Lucky for you if Spring has sprung in your neck of the woods. In Minneapolis, the snow is still coming down in some accumulation every other day, the wind that blows is still icy rather than cool, and the back parking lot of our apartment building has a covering of ice so thick, you could preserve a dinosaur in it. Please, goddess of all things blogging, let it be our last winter here.
While Minneapolis is a great city and saw me through my grad program with no shortage of laughter or love, the winters are killer and in a way that no New England winter ever was. I will take a Nor’easter over an Alberta Clipper any day. Oh, how I rue the day I was forced to finally learn the meaning of that phrase!
If I thought it’d ever see the light of day when posted on Pinterest, I might even consider naming this recipe Alberta Clipper soup, as it saw us through the tail end of one a week or so ago. With temperatures hovering around -15°F, it was clearly soup weather, but what kind? I wanted something that felt a little exciting, that brought some heat even if just on the palate, something different than the creamy soups of early winter and the clear, chicken-broth based, lighter ones that welcomed in the new year.
When I pulled Italian sausage from the freezer, I nearly ditched soup altogether and made sausage and peppers, but started thinking about roasted red peppers in the jar, how they make such a deep, creamy soup base if you treat them real nice. I remembered I had kale par-boiled and weatherproofed in the freezer just waiting for me to plunge it into something hot – you can certainly use fresh, though, and just plan on cooking it a bit longer until it is wilted. The rest of the soup came together easily: a heavy dose of red pepper flakes to warm the throat and nose, Worcestershire sauce for beefiness, and plump little cheese tortellini simply because they’re delicious.
When the soup is nearly finished (before adding the sausage back in to simmer for a bit, before the tortellini join the party), I took some broth and the veggies that came with it to a separate bowl and gave it all a thorough pureeing with the immersion blender, though you could of course use a blender or food processor too. This resulted in about 2 cups of a thick (think chunky applesauce consistency) broth that when added back to the soup made the body of it all velvety. Our bowls were warm and ample.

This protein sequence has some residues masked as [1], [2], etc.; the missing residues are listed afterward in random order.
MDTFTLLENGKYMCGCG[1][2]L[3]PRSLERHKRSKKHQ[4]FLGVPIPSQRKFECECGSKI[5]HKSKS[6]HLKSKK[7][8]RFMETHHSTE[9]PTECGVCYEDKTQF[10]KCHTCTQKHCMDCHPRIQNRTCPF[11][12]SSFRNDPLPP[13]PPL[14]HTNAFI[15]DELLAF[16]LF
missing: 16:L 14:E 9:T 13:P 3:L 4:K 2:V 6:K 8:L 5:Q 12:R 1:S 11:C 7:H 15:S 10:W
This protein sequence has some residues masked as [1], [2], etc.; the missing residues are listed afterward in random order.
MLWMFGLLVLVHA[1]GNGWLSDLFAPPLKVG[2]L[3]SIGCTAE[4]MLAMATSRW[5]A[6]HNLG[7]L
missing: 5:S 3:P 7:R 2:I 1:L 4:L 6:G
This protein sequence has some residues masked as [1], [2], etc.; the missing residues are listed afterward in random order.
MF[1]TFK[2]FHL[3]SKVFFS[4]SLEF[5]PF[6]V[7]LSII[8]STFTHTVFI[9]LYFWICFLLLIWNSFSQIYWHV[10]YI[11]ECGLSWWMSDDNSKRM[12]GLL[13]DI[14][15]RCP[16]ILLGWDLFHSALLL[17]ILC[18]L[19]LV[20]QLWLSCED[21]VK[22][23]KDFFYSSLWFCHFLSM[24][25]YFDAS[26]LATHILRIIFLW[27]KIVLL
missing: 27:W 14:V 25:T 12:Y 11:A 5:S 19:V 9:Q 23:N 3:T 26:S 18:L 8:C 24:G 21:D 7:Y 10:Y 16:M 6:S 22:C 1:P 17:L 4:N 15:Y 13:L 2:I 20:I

This soup goes perfectly with good conversation, a sip or two of dry red wine, and a fireplace. Or, if you’re us, a DVR cached showing of the yule log. On mute.
Spicy Sausage & Kale Tortellini Soup
Yields 6-8 servings
1lb of sweet Italian sausage, removed from casings and broken into 1-inch chunks (you can also roll them like meatballs)
2 Tablespoons of olive oil
1 medium onion, chopped
3 cloves of garlic, diced very finely
1/2 teaspoon of red pepper flakes
1 teaspoon of dried basil
1 bay leaf
Salt & pepper to taste
4 cups of beef broth
4 cups of chicken broth
2 Tablespoons of Worcestershire sauce
1-1/2 cups of fresh kale
2 cups of cheese tortellini, cooked separately*
In an 8-quart stock pot, add 1 Tablespoon of oil and cook chunks of sausage over medium high until they are cooked through. Remove from the pot and set aside. Assess the bottom of the pot and add another tablespoon of oil if needed in order to sautee onion over medium heat until translucent. Add garlic and cook an additional 2 minutes. Add red pepper flakes, dried basil, bay leaf, and salt & pepper to the onion mixture and allow to continue cooking for another minute or two being careful not to burn the garlic. Add the 8 cups of broth, the Worcestershire sauce, and put on a lid leaving it slightly ajar. Cook until the soup comes to a low boil. Add the kale and cook until wilted. Next, add the cooked sausage and cook an additional 5 minutes on medium-low. At this point, you can add the cooked tortellini to the soup and serve the whole pot as a meal or add the tortellini to individual bowls and ladle the hot soup on top. As per usual with soup, this is even better the next day!
*Note: I choose to cook my tortellini separately and add it to individual bowls rather than cooking it in the soup or adding it after it’s been cooked and storing it combined because I find pasta loses any texture when kept in the broth in the fridge. If this doesn’t bother you or you prefer your pasta soft, feel free to add it earlier or cook it in the broth.